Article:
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Irishmen fighting for Ukraine on frontline vow to battle for Kyiv 'to the end' despite Russian push

Updated: May 21

Photo: Ryan O’Leary heads the Chosen Company battalion that was forced to pull back from Avdiivka in the east in the past week after Moscow’s army seized the ruins of the city

By Jeff Farrell

Irish soldiers in Ukraine pushed out of an area that Russia captured in the past week have vowed to fight “to the end” despite the setback, their commander said.

Ryan O’Leary heads the Chosen Company battalion that was forced to pull back from Avdiivka in the east after Moscow’s army seized the ruins of the city.

Kyiv’s side also suffered untold losses including Chosen Company fighter Dubliner Graham Dale, 45, who was slain on the outskirts of the area in December.

But commander O’Leary said Dale didn’t “die for nothing” because the huge death toll of Russian fighters means Moscow’s army is depleted in the east for now.

Photo: Dubliner Graham Dale, 45, was slain on the outskirts of Avdiivka in December

Former US Marine Dale’s death in the vicious war came as the third Irish man to be slain in Russia’s invasion of Ukraine after Rory Mason and Finbar Cafferkey have also been killed.

Russia’s brutal invasion now drags into its third year but O’Leary said the some 100 men in Chosen Company, which is part of Ukraine's 59th brigade, have vowed to fight “to the end”.

The fighters include four Irish soldiers, from the Republic and the North, aged 22 to 48, all of whom have served in the British army.


The Kremlin’s forces raised their country’s flag in the ruins of Avdiivka last Saturday.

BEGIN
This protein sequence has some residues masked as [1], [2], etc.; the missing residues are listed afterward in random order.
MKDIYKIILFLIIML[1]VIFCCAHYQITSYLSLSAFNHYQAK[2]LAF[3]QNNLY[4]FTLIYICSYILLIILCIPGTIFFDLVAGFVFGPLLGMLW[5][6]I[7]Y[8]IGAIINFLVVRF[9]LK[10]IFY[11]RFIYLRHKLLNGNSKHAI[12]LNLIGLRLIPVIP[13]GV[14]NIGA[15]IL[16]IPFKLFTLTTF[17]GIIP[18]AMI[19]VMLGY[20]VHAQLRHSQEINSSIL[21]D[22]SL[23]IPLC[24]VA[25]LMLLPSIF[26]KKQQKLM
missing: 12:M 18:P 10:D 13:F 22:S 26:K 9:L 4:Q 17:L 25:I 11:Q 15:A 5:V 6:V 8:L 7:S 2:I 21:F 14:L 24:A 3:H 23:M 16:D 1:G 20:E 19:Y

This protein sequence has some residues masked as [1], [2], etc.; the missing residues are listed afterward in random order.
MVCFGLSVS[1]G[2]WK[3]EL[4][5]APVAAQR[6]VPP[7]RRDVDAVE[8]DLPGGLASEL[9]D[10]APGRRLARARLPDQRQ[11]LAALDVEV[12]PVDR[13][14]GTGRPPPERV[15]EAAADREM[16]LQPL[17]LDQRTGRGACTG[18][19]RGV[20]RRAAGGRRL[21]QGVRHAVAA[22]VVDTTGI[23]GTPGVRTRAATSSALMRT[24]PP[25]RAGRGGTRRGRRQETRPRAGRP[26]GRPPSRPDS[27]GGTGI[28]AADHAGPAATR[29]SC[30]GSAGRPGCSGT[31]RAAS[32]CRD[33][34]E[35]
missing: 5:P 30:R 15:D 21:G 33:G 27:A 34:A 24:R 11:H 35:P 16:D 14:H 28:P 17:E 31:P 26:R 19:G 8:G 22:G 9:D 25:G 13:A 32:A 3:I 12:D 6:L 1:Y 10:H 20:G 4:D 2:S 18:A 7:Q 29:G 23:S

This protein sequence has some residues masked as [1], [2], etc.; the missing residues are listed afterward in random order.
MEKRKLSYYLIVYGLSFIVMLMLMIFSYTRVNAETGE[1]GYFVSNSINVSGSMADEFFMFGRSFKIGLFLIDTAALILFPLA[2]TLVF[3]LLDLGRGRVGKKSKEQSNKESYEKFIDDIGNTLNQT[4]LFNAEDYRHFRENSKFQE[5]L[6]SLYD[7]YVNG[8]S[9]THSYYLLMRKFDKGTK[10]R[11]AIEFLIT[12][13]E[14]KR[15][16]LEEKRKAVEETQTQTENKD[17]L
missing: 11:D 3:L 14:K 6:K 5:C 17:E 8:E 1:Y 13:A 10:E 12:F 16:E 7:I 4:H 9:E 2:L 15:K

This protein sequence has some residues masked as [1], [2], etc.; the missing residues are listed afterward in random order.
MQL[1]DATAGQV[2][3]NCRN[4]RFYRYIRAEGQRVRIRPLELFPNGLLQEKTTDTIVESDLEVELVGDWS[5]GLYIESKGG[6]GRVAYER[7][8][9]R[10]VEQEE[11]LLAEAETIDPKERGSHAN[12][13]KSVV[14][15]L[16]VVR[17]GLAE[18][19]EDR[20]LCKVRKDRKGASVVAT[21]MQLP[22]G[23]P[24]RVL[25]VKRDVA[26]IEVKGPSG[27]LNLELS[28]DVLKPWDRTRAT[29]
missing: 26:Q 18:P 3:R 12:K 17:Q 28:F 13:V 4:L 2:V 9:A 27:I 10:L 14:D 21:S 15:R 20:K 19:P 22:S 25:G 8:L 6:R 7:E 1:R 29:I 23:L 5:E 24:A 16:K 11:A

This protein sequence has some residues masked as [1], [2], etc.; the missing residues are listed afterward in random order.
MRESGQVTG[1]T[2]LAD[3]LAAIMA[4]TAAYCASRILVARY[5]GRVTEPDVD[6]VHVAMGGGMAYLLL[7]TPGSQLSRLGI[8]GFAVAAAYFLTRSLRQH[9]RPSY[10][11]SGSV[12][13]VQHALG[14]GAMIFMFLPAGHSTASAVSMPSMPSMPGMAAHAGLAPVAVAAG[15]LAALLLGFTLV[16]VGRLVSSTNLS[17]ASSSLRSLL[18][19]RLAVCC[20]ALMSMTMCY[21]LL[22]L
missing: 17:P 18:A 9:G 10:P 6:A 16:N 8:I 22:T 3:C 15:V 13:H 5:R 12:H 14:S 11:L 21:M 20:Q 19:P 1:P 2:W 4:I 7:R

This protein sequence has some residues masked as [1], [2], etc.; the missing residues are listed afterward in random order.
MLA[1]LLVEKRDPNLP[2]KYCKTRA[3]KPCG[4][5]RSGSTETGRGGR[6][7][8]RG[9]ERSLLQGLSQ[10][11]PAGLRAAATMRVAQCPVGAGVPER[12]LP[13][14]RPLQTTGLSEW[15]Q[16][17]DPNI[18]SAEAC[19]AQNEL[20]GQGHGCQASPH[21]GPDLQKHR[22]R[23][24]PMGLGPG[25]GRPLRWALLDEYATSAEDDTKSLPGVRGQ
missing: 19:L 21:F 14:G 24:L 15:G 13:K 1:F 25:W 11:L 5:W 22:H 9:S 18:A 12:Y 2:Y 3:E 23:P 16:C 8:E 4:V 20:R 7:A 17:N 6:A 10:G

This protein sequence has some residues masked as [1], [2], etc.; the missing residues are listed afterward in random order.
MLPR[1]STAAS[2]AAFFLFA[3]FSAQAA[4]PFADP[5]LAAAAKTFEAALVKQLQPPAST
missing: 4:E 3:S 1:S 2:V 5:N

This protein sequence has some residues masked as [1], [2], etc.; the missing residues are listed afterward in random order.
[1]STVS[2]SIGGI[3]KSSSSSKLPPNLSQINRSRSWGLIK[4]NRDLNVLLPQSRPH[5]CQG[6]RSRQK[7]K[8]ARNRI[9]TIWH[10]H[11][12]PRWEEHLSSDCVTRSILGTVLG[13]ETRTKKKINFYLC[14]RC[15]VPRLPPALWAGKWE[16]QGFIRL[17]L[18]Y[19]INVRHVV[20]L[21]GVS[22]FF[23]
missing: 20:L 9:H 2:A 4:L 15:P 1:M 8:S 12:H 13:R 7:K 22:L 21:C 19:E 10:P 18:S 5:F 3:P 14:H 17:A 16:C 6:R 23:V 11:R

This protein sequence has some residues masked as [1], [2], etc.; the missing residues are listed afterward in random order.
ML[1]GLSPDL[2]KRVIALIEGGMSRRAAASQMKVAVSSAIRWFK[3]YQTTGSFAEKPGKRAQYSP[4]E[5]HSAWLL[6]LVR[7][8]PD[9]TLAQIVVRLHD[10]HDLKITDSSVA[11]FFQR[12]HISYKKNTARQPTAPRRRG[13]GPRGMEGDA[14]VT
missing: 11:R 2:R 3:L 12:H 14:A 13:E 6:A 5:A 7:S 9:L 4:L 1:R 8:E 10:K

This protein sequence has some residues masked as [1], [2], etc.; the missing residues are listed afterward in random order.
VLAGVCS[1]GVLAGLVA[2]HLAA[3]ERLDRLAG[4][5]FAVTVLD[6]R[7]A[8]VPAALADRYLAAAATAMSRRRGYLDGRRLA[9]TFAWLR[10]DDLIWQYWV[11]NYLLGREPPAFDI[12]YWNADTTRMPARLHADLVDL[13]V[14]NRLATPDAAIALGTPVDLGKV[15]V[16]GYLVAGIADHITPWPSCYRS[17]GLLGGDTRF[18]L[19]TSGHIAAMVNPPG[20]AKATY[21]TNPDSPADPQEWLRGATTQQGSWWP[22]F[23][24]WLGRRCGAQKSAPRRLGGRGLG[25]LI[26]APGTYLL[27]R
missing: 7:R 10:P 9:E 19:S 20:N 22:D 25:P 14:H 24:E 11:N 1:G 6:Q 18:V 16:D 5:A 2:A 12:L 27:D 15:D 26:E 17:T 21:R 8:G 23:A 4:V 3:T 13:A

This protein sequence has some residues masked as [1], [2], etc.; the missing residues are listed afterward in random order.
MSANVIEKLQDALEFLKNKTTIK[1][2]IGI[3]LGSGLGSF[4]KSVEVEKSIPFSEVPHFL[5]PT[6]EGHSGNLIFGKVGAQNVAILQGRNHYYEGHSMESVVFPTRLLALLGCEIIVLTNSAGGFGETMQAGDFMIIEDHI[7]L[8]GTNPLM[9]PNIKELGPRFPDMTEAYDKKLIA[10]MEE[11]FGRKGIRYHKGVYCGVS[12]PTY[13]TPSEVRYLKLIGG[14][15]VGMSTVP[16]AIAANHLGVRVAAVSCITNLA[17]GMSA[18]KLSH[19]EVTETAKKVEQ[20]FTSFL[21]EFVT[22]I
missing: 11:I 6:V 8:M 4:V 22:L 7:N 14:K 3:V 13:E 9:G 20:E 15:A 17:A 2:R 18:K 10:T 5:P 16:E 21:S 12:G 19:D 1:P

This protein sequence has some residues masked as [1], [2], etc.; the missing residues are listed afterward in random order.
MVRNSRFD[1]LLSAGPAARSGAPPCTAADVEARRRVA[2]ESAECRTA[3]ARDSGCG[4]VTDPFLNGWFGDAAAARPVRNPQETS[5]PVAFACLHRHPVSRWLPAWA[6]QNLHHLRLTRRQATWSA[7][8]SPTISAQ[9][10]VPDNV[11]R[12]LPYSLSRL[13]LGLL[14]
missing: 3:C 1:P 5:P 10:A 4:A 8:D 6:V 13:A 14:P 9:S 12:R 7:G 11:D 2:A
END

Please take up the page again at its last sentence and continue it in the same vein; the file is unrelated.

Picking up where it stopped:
The move provides propaganda for Russian President Vladimir Putin as he again runs for presidential elections next month which he is expected to easily win.

(Irish soldier) Dale didn't die for nothing -- we are still holding ground where the Russians killed him.

Despite Russia’s victory in Avdiivka, O’Leary said Dubliner Dale didn’t “die for nothing” when he was slain there on December 8 as he charged at Russian troops.

O’Leary said: “I don’t think he died for nothing, so the area, we were on the like southern area of Avdiivka, we’re still holding most of that, so he didn’t die for nothing.”

He added Ukraine held the ground for months in the eastern city since Russia began its offensive there in October has paid out benefits to Kyiv given the battering Moscow has had.

Photo: Irish soldier Rory Mason was killed fighting for Ukraine

O’Leary, speaking by the secure Signal app from Ukraine, added: “Where Graham died, we had to pull back. The Russians levelled it. There’s basically no position there anymore.

“But on a strategic level it was worth holding [the ground] just to wear down Russian manpower and equipment.”

Kyiv’s military has put the Russian bodycount in Avdiivka at 17,000, but O’Leary reckons the death total is almost double that.

He said: “I think they’ve had 25,000 to 30,000 killed and probably triple that injured or double that injured.